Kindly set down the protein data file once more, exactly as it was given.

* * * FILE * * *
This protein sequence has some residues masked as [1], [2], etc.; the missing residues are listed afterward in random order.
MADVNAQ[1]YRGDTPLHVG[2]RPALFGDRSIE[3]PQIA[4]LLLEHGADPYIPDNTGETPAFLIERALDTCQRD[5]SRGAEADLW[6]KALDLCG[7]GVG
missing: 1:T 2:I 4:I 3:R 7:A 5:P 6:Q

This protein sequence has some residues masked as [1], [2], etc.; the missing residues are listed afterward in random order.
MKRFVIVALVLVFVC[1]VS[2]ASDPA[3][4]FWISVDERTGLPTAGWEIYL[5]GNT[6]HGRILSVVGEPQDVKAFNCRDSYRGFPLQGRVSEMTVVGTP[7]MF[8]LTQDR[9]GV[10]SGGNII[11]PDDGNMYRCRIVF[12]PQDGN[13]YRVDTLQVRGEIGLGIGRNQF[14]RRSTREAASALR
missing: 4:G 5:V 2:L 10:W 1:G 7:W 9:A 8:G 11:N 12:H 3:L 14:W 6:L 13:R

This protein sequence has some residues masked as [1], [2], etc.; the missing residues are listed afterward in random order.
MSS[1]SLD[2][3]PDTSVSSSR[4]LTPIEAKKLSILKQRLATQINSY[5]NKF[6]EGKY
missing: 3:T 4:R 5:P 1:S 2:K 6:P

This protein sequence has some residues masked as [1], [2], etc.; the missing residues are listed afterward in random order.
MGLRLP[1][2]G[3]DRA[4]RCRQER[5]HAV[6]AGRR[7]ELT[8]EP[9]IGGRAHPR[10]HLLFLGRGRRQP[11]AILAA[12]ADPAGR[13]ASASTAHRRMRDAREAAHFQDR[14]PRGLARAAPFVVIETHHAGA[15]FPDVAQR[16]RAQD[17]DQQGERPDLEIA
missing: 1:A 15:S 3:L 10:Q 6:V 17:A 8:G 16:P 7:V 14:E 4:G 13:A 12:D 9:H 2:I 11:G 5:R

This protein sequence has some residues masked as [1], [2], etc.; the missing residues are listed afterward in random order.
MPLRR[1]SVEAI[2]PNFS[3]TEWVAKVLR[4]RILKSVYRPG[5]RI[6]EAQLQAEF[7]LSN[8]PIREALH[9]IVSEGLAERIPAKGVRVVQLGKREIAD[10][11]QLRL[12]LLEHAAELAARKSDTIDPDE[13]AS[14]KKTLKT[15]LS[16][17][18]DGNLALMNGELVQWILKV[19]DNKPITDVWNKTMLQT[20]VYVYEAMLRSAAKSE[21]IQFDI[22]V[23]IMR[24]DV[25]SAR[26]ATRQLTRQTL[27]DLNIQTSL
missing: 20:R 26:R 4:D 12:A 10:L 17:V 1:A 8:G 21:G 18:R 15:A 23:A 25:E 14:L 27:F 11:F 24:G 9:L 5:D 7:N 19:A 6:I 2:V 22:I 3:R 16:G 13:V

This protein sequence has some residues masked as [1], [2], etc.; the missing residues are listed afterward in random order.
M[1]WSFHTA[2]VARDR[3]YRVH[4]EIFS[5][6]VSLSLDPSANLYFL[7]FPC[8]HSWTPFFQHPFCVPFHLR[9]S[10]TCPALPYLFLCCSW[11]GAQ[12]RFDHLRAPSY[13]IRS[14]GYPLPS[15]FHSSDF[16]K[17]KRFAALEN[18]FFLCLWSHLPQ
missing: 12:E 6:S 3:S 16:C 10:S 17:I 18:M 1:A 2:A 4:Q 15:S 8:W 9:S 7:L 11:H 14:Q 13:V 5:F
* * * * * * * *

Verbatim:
This protein sequence has some residues masked as [1], [2], etc.; the missing residues are listed afterward in random order.
MADVNAQ[1]YRGDTPLHVG[2]RPALFGDRSIE[3]PQIA[4]LLLEHGADPYIPDNTGETPAFLIERALDTCQRD[5]SRGAEADLW[6]KALDLCG[7]GVG
missing: 1:T 2:I 4:I 3:R 7:A 5:P 6:Q

This protein sequence has some residues masked as [1], [2], etc.; the missing residues are listed afterward in random order.
MKRFVIVALVLVFVC[1]VS[2]ASDPA[3][4]FWISVDERTGLPTAGWEIYL[5]GNT[6]HGRILSVVGEPQDVKAFNCRDSYRGFPLQGRVSEMTVVGTP[7]MF[8]LTQDR[9]GV[10]SGGNII[11]PDDGNMYRCRIVF[12]PQDGN[13]YRVDTLQVRGEIGLGIGRNQF[14]RRSTREAASALR
missing: 4:G 5:V 2:L 10:W 1:G 7:W 9:A 8:G 11:N 12:H 3:L 14:W 6:L 13:R

This protein sequence has some residues masked as [1], [2], etc.; the missing residues are listed afterward in random order.
MSS[1]SLD[2][3]PDTSVSSSR[4]LTPIEAKKLSILKQRLATQINSY[5]NKF[6]EGKY
missing: 3:T 4:R 5:P 1:S 2:K 6:P

This protein sequence has some residues masked as [1], [2], etc.; the missing residues are listed afterward in random order.
MGLRLP[1][2]G[3]DRA[4]RCRQER[5]HAV[6]AGRR[7]ELT[8]EP[9]IGGRAHPR[10]HLLFLGRGRRQP[11]AILAA[12]ADPAGR[13]ASASTAHRRMRDAREAAHFQDR[14]PRGLARAAPFVVIETHHAGA[15]FPDVAQR[16]RAQD[17]DQQGERPDLEIA
missing: 1:A 15:S 3:L 10:Q 6:V 17:A 8:G 16:P 7:V 14:E 4:G 13:A 12:D 9:H 2:I 11:G 5:R

This protein sequence has some residues masked as [1], [2], etc.; the missing residues are listed afterward in random order.
MPLRR[1]SVEAI[2]PNFS[3]TEWVAKVLR[4]RILKSVYRPG[5]RI[6]EAQLQAEF[7]LSN[8]PIREALH[9]IVSEGLAERIPAKGVRVVQLGKREIAD[10][11]QLRL[12]LLEHAAELAARKSDTIDPDE[13]AS[14]KKTLKT[15]LS[16][17][18]DGNLALMNGELVQWILKV[19]DNKPITDVWNKTMLQT[20]VYVYEAMLRSAAKSE[21]IQFDI[22]V[23]IMR[24]DV[25]SAR[26]ATRQLTRQTL[27]DLNIQTSL
missing: 20:R 26:R 4:D 12:A 10:L 17:V 1:A 8:G 21:G 18:R 15:A 23:A 25:E 14:L 27:F 11:F 24:G 9:L 5:D 7:N 19:A 6:I 2:V 22:I 3:R 16:G 13:V

This protein sequence has some residues masked as [1], [2], etc.; the missing residues are listed afterward in random order.
M[1]WSFHTA[2]VARDR[3]YRVH[4]EIFS[5][6]VSLSLDPSANLYFL[7]FPC[8]HSWTPFFQHPFCVPFHLR[9]S[10]TCPALPYLFLCCSW[11]GAQ[12]RFDHLRAPSY[13]IRS[14]GYPLPS[15]FHSSDF[16]K[17]KRFAALEN[18]FFLCLWSHLPQ
missing: 12:E 6:S 3:S 16:C 10:S 17:I 18:M 1:A 2:A 4:Q 15:S 8:W 9:S 7:L 11:H 14:Q 13:V 5:F